Yvonne Taylor bought her stand-to-pee device when she was diagnosed with interstitial cystitis, a chronic bladder condition that made her need the toilet about every 15 minutes. The device she bought came with a bag attached to it, like a portable urinal. While it got her out of a few tight spots, she found it difficult to use. “You still have to take your trousers and knickers down, because it drips everywhere, so everyone can see you going anyway. You might as well squat behind a tree,” she says.
Trying to pee standing up “just didn’t work for me”, she says. “It’s OK for men, because they’re used to it, but as a woman it’s just not built into your mind.”
This is the main problem Gunter has with these devices. “Voiding is such a complex reflex,” she says. “When you’ve been doing it one way for 30 years, changing it is very hard for your brain to comprehend. It’s not a good idea to mess with that.
No entry … a closed public toilet in Windsor. Photograph: Maureen McLean/Rex/Shutterstock
“Standing is not a natural position for women to be emptying their bladder in,” she continues. And while, like many areas of women’s health, research on the ideal position for women to urinate is lacking, the general consensus is that “the optimum position for the pelvic floor is squatting”, she says. Standing is a tricky position in which to relax the pelvic floor, which when tensed can lead to residual volumes of urine staying in the bladder. “For people with bladder urgency, these devices might get them out of a tight situation. But I really wouldn’t want anyone to be doing it on a regular basis.”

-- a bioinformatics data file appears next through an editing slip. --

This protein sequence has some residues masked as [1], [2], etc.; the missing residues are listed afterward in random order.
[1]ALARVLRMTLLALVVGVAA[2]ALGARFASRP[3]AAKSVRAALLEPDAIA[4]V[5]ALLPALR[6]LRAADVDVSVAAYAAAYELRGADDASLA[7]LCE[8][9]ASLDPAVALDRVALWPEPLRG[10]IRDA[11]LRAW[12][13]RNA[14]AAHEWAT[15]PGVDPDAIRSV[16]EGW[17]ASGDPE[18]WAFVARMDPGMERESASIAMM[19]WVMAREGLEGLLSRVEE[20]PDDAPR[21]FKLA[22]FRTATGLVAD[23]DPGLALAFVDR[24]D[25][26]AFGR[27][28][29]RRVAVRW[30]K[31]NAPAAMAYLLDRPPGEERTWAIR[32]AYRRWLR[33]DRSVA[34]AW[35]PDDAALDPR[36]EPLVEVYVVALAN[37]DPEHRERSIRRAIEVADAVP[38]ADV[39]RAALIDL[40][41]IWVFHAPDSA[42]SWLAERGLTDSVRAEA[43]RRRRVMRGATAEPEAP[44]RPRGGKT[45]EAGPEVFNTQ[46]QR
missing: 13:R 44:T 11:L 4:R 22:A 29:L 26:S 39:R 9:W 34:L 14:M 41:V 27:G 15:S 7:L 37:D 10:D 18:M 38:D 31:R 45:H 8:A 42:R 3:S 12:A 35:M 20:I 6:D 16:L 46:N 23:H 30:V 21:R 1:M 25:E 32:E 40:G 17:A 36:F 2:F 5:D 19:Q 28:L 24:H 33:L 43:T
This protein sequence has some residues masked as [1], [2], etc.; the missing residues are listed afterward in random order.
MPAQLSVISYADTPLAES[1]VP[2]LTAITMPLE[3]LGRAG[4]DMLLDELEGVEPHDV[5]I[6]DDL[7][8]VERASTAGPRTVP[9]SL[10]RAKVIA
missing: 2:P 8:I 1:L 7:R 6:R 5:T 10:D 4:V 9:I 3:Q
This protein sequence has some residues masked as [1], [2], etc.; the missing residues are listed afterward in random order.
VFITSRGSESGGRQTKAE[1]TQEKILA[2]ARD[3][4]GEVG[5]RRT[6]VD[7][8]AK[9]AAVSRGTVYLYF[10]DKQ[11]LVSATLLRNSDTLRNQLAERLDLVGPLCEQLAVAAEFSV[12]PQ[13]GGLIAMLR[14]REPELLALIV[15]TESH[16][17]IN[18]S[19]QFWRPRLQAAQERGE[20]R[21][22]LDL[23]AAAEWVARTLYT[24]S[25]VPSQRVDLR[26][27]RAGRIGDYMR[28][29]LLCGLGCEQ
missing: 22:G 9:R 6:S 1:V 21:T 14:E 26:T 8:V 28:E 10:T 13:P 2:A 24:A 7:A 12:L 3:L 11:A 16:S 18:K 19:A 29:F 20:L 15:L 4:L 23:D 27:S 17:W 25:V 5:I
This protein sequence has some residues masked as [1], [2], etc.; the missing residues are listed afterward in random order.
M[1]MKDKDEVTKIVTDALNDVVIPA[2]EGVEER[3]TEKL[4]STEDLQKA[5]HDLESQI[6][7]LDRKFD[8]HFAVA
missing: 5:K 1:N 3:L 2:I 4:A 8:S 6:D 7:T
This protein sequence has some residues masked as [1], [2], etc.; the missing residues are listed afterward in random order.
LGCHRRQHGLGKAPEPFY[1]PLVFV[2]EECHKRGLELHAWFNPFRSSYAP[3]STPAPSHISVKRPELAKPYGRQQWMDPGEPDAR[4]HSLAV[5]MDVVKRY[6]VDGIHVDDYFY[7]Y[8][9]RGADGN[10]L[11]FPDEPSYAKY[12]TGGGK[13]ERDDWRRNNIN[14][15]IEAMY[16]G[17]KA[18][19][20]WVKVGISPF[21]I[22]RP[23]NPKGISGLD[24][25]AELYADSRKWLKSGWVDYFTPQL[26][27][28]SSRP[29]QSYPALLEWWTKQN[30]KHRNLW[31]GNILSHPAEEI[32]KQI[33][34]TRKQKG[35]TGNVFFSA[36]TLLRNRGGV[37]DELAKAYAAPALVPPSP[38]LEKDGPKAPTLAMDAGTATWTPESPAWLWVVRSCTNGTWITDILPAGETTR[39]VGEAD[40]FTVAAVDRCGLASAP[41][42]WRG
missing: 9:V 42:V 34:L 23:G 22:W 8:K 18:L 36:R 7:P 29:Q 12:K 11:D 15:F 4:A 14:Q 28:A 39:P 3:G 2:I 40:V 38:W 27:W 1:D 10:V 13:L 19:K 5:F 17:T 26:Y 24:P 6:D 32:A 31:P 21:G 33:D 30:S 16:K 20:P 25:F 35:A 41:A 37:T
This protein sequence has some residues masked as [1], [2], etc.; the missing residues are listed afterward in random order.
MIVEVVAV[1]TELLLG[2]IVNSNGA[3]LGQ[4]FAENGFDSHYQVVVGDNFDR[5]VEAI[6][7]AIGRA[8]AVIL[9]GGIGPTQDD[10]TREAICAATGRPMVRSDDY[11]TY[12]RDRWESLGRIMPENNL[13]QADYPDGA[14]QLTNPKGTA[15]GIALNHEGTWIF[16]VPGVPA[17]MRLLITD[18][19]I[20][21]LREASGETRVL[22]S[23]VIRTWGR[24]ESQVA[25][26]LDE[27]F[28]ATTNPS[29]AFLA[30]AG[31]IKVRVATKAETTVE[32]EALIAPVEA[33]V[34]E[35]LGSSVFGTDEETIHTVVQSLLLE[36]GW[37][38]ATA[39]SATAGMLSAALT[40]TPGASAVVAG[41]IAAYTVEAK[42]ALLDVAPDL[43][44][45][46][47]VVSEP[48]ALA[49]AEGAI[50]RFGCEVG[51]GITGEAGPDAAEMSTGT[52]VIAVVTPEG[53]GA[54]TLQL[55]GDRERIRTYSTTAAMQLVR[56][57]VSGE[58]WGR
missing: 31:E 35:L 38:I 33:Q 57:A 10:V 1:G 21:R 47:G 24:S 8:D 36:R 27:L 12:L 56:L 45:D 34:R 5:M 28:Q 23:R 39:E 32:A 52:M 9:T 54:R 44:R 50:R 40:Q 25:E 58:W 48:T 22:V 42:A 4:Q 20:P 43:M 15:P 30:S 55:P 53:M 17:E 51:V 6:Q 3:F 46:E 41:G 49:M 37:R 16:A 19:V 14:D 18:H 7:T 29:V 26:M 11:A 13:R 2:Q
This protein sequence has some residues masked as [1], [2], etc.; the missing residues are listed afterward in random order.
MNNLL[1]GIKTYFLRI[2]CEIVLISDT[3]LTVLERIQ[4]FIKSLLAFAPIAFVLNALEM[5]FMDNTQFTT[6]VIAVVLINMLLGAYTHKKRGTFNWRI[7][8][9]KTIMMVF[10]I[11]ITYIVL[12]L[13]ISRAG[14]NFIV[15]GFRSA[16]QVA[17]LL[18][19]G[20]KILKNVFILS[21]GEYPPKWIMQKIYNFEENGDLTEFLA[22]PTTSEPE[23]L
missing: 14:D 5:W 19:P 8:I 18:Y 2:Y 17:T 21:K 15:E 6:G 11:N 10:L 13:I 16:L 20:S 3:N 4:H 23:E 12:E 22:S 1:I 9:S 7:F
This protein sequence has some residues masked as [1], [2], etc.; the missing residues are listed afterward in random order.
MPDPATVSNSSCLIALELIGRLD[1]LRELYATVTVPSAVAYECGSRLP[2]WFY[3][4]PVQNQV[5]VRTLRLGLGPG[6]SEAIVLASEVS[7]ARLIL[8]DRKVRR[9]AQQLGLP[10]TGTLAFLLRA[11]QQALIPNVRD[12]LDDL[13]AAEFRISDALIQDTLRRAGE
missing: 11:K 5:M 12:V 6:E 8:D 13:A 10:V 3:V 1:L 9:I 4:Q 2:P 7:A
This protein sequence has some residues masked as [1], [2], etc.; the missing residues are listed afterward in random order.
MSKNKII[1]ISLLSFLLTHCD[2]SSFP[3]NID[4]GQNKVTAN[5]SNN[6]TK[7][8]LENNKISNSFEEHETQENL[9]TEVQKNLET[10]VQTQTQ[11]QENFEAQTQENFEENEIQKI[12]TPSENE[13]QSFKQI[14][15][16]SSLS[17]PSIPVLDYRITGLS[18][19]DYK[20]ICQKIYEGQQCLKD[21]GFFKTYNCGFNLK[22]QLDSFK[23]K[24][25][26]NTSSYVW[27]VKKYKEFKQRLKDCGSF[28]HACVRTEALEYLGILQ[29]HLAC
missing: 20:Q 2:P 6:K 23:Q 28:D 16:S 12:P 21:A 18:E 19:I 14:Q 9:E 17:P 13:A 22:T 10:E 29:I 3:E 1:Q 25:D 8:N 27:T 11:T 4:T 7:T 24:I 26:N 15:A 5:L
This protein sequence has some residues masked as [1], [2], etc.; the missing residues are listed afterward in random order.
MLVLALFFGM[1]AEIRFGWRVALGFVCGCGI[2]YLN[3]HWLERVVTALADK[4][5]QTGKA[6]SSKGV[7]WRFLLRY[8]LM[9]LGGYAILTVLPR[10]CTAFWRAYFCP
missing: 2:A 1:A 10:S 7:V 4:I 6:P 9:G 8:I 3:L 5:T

So why in Britain do men urinate standing up and women sitting down? “Practices vary so widely across cultures, there is really no one uniform way of urinating,” says Barbara Penner, professor of architectural humanities at the Bartlett School of Architecture at UCL, and author of the book Bathroom. “Generally, these things have very little to do with anatomy and are culturally and socially determined.” Before the industrial revolution, it is believed that all genders would just squat. The development of hooped dresses favoured by the Georgians, for instance, could have doubled up as a portable toilet cubicle, when out and about, especially without cumbersome modern undergarments such as tight-fitting knickers.
And while the Shewee may sound radical and modern, there have been similar devices dating back to the 1700s. “They were discreet objects that women could tuck into purses and make use of when travelling. It’s even claimed that they were used in churches when preachers went on for too long,” says Penner.
The Victorian era brought with it a new prudishness and the division of the public and private sphere, with men in the former and women confined to the latter. “The ideal Victorian woman did not go charging about the city streets and would certainly never admit to needing a toilet,” says Penner. So while public toilets for men appeared in Britain in the 1840s – in the service of disease prevention – it was the late 19th century for women, and even then they were wildly controversial. “It was said that women who needed such a space were themselves public women, which was essentially saying they were prostitutes,” says Penner.